Congratulations to World Famous, a production company based in Seattle. They are now featured in the Latest Work section of Commercialize Seattle. This business development campaign is designed to drive production and advertising to the region and the Latest Work section of the Commercialize Seattle website showcases some of the very best commercial work coming out of Seattle and Washington State.


World Famous

Agency or Production Company: World Famous

Explain yourself, World Famous: Our passion is creating stories. Using visual media, sound design and narrative voice, we build lasting kinship between brands and fans. Tony Fulgham and Alan Nay have plumbed the depths of Seattle’s vibrant creative community and rounded up a frisky gang of hyper-talented directors, designers, musicians, artists, dreamers and doers. Our staff of 15 is nimble, inventive and tireless, staying up to date on developing trends and technologies while offering the personal service clients expect.

 


Why Should You Submit New Work?

When we’re out selling the region as one of the best places in the world to make commercials, we point people to the Latest Work section on the Commercialize Seattle website to show them what we can do here! The campaign highlights locally made commercials and is a hub where brands and agencies look to find great talent. Local production companies and ad agencies should register and learn more.

We frequently showcase new work, so get registered and submit. Then we can show you off to the world. Remember, advertising is the best thing any of us can do!

 

 

 

 

 

 

Read More…

Ahoy From Grays Harbor Historical Seaport Authority

Washington Filmworks (WF) uses our Location of the Month newsletters to showcase the diversity of unique looks and resources for production in a number of jurisdictions around Washington State. Find previous installments archived on our website and on the WF Blog.

In light of the Seafair season in Seattle, we decided to do something a little different for the August Location of the Month by adopting a maritime theme. This month we highlight the Grays Harbor Historical Seaport Authority and their two stunning sailing vessels, the Lady Washington and Hawaiian Chieftain, which have some impressive credits. We’ll return to the regular format next month, but for now, ahoy!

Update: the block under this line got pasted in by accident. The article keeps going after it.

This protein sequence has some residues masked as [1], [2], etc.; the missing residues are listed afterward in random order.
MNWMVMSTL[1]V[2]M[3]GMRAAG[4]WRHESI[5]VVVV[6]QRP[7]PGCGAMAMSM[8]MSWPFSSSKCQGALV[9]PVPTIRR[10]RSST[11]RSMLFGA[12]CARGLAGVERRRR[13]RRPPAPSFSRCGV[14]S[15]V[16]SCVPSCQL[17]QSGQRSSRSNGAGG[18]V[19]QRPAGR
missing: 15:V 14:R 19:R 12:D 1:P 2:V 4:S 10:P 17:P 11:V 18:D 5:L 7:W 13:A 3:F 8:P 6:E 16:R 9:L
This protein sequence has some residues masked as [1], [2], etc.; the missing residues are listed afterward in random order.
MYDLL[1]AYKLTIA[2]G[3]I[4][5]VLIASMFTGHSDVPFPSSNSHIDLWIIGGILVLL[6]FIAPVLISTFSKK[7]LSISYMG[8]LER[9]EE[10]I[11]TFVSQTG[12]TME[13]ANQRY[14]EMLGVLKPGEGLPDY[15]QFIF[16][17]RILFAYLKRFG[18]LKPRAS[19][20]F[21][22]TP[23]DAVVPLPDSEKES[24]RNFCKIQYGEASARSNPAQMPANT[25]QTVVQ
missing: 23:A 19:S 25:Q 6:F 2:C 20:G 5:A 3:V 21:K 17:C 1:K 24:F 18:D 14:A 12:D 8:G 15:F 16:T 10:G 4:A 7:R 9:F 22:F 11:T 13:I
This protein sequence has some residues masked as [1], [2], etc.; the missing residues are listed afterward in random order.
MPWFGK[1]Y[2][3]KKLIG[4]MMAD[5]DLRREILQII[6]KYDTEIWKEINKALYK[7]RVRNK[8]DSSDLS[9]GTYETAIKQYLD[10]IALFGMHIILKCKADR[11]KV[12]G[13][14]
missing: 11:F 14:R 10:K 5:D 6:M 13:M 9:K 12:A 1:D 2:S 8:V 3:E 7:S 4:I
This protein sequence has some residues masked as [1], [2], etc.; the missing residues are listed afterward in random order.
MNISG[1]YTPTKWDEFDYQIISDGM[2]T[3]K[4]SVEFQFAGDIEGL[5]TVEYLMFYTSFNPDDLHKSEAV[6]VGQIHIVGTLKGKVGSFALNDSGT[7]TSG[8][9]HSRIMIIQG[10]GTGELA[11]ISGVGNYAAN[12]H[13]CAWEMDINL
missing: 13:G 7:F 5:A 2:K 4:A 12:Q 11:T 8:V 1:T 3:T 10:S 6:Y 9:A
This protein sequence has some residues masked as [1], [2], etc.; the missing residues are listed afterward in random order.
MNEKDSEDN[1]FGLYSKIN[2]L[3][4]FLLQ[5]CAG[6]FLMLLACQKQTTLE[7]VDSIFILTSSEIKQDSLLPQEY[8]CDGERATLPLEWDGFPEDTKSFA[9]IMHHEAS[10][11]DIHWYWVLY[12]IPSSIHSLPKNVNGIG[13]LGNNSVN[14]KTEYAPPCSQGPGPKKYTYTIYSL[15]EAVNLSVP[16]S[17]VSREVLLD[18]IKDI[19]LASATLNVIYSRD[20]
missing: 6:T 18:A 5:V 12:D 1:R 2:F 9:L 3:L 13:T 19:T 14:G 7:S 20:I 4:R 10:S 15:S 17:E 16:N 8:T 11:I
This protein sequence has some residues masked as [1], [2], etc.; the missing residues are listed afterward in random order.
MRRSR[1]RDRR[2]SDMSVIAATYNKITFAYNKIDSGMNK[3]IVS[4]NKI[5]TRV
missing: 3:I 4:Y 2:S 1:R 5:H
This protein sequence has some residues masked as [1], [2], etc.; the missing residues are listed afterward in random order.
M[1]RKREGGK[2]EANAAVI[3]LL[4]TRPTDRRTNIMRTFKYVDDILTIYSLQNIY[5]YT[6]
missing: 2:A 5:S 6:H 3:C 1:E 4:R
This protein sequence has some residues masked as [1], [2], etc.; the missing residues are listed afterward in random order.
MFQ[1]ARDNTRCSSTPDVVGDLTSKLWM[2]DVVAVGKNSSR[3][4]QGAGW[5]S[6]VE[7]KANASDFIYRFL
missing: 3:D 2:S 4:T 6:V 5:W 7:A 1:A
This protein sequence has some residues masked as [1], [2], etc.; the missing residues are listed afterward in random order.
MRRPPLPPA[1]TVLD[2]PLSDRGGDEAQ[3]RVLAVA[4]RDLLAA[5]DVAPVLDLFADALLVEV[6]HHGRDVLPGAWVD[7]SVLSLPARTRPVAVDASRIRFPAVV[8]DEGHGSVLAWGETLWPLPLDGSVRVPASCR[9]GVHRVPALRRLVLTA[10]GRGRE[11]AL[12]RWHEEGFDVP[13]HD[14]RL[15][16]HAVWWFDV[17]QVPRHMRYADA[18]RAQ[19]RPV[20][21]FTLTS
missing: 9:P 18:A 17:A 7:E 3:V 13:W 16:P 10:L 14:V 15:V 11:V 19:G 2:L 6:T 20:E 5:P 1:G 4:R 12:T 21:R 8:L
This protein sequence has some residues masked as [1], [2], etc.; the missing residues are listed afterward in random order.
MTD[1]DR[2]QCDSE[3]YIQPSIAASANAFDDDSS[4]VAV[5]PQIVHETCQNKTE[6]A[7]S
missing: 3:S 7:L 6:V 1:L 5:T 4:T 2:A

Grays Harbor Historical Seaport Authority – August 2014

Grays Harbor Historical Seaport Authority (GHHSA) is a public development authority that was chartered by the City of Aberdeen in 1986 to build the tall ship Lady Washington for the 1989 Centennial of Washington State. Since then, the Historical Seaport has grown into a 501(c)3 non-profit with a mission to offer hands-on living history education for K-12 students and the general public. In 2005, GHHSA acquired the tall ship Hawaiian Chieftain and the two ships travel to more than 40 ports a year in Washington, Oregon, California, and British Columbia. In 2013, the Historical Seaport acquired Seaport Landing, a 38-acre former sawmill property in Aberdeen. GHHSA is now working on a master plan to redevelop the property into a multi-use tourism destination facility.

Lady Washington in San Francisco Bay. Photo by Thomas Hyde


Resources for Filmmakers

Seaport Landing. Photo Courtesy Grays Harbor Historical Seaport Authority

 

GHHSA’s Resources for Filmmakers:

  • Lady Washington and Hawaiian Chieftain: These are unique, authentic, fully functional and visually appealing properties available for film and video projects as historical sets, platforms for training videos, advertising campaigns, documentary productions and short films. Availability is dependent on ship location and schedules.
  • Period ship set pieces: GHHSA has set pieces in storage and they can provide specialty set piece construction for film and theater projects in their Spar Shop.
  • Small boats: There are historically accurate small boats and a small, inflatable powerboat available for use as well.
  • Props: Some of the props available for use include long rifles, pistols, and cannons which can be fired upon request.
  • Seaport Landing: Pictured above, Seaport Landing is available as a location as well. The 38-acre site is a former industry property with a number of large wood and metal structures, each with a footprint of several thousand square-feet. Water and power are available to most structures.